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Common Problems with
Narrative Essays


____    The topic is too broad ("my childhood," "our championship season").

____    The event doesn't seem important to the writer.

____    The essay either trivializes a major event or overstates a minor one (this second case can be effective if handled humorously).

Narrative Structure of the Event

____    The event sprawls over too much time or space.

____    The event is not clearly framed for the reader; it should begin or end at another point.

____    The narrative drags in places, or skips over important episodes too quickly.

____    The narrative lacks dramatic tension or suspense.

____    The dialogue is not dramatic and uninteresting; it does not move the action forward.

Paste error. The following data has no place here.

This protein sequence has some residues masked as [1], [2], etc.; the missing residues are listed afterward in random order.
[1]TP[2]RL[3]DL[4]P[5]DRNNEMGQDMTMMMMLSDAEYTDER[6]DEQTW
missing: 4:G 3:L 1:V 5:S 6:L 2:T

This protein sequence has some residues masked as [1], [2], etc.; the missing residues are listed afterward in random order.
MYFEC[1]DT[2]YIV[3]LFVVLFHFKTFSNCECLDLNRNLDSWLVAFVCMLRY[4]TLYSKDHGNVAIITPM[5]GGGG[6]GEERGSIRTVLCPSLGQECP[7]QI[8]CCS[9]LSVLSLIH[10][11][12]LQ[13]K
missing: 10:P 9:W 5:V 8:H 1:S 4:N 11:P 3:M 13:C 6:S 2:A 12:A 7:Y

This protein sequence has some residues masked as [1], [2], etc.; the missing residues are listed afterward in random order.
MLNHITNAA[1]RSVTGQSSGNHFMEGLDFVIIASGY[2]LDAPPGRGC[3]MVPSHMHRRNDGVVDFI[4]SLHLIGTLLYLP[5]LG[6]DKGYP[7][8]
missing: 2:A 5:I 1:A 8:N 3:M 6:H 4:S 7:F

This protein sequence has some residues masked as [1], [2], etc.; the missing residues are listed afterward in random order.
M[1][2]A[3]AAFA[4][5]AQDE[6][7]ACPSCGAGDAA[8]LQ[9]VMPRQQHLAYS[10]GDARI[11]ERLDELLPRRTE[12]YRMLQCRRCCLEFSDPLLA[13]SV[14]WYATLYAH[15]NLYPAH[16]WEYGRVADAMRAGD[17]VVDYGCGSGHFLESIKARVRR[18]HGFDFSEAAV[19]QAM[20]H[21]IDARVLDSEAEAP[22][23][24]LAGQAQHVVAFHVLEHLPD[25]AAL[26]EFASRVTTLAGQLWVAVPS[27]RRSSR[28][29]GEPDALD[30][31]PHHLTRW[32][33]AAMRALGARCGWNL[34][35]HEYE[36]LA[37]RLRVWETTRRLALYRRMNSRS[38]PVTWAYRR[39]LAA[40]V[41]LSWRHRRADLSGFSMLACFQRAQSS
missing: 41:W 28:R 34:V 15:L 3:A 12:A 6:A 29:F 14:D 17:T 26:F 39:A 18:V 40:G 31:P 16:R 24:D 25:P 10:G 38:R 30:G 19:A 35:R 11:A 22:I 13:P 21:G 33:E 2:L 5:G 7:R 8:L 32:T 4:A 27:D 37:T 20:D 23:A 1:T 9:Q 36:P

Anecdotes and Scenes

____    Are either too brief or much too extended.

____    Do not seem to relate well to the event, are poorly chosen or badly framed.

____    The essay lacks telling details to build a dominant impression.

____    The writer has not selected relevant details, or includes too many trivial, irrelevant ones.

____    People do not seem believable in their actions or dialogue.

Significance to the Writer

____    There is no apparent significance.

____    The significance is heavy-handed, inflated, oversimplified, or sentimentalized; the writer moralizes about the event.

____    The significance is trite and overly generalized ("I learned what friendship is all about"; "I learned not to trust anybody").

____    The essay is not very thoughtful in exploring the event's significance; the writer may come off as a hero or a blameless victim.

____    The essay has not given the reader a vivid impression of the narrator.